Lead author Dr Dominic McCafferty admitted, “We didn’t think a warm blooded animal could ever have an outer surface temperature that was colder than its surroundings”.
A team of researchers from Scotland and France took thermal images of penguins at the breeding colony in Terre Adélie, Antarctica. During clear sky conditions most outer surfaces of the body were colder than surrounding sub-zero air due to radiative cooling.
Dr McCafferty, from the University of Glasgow, explained, “This occurs because emperor penguins are losing very large amounts of heat by radiation to the clear sky (the clear atmosphere above us). The sky has a temperature that may be more than 20°C colder than surrounding air and therefore the outer plumage temperature is effectively influenced most strongly by the cold sky rather than the surrounding air.
“A similar phenomenon can be observed if you park your car in the open on a cold night. Often you will only find frost to have formed on the roof and windscreen as these areas ‘view’ the night sky unlike the car’s sides that are radiating to warmer surroundings.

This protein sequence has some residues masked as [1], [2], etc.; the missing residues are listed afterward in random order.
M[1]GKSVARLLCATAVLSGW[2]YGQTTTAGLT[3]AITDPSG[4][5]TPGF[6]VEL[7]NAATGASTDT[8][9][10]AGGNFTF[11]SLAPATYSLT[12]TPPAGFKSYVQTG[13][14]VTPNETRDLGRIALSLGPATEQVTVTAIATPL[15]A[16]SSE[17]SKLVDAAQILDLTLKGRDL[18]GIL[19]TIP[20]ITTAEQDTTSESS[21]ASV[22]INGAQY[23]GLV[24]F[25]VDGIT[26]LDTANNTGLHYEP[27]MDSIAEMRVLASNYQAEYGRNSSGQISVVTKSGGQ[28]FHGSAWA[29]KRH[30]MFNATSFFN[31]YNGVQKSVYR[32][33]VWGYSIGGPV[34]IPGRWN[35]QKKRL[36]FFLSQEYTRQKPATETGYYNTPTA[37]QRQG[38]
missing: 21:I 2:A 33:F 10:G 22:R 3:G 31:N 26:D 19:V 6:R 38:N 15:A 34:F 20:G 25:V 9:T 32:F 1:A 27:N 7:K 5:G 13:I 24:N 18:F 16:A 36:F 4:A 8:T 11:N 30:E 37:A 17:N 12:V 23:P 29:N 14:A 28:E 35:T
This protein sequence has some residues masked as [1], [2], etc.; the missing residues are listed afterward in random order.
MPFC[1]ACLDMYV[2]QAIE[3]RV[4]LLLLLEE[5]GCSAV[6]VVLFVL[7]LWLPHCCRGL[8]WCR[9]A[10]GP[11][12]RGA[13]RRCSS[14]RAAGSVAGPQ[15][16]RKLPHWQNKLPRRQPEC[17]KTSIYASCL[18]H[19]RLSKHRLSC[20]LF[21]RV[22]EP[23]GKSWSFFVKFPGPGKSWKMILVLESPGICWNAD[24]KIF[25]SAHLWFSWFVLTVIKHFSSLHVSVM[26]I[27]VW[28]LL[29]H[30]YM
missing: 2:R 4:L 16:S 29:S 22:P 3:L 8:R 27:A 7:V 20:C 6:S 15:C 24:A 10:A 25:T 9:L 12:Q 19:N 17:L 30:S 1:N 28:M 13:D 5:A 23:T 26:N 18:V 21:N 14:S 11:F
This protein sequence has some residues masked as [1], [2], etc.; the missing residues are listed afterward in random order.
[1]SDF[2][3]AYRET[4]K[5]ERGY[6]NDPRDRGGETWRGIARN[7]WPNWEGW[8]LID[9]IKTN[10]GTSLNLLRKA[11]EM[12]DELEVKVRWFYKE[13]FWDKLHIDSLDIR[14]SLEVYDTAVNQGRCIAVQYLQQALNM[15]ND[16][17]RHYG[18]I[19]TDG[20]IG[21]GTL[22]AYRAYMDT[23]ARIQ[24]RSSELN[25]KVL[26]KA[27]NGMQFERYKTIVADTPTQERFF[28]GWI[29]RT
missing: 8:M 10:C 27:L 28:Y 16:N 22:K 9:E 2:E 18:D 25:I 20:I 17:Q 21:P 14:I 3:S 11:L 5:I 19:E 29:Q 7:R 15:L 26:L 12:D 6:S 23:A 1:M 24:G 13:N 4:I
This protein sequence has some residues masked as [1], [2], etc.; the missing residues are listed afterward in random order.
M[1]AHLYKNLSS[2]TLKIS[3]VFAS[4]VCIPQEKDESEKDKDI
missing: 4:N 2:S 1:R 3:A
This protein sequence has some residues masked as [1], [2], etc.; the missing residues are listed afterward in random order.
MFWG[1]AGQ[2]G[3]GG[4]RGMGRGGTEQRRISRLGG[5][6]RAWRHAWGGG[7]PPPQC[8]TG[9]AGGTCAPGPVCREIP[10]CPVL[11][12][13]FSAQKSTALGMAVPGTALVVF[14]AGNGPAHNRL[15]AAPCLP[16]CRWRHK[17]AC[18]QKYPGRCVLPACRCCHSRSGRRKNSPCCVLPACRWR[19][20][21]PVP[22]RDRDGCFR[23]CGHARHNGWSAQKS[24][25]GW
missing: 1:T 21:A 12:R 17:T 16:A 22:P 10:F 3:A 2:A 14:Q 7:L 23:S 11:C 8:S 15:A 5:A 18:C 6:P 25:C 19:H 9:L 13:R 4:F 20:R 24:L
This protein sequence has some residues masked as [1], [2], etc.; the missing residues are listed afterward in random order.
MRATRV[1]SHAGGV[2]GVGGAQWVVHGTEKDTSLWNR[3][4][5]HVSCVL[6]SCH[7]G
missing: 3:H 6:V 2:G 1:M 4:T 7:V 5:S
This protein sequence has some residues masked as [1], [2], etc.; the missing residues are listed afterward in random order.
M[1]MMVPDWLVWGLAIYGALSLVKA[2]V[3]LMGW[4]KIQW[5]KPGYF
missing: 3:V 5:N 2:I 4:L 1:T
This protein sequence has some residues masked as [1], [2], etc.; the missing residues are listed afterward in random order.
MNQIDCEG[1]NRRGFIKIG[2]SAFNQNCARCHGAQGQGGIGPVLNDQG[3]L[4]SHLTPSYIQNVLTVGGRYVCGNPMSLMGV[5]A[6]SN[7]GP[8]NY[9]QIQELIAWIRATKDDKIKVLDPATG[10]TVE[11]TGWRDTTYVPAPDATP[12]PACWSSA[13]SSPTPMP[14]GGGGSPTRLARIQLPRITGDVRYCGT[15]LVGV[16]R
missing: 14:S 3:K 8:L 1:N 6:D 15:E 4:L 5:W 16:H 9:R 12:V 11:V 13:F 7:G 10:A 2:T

“Paradoxically if penguin plumage is colder than air then it should start to gain heat from the warmer air by convection . However, for Antarctic penguins their plumage is so well insulated that any heat gained will not be transferred to the skin surface. In this way the penguin will remain warm on the inside but the outer surface of its plumage will be freezing.
“The extreme radiative cooling doesn’t keep them warm but the insulation provided by their thick plumage does and the fact that they have only small areas of the body that are not covered in feathers means that there is only a small area for heat to escape. The pure physics of heat transfer mean that Emperor penguins literally have no choice other than to be the coolest birds on the planet.”
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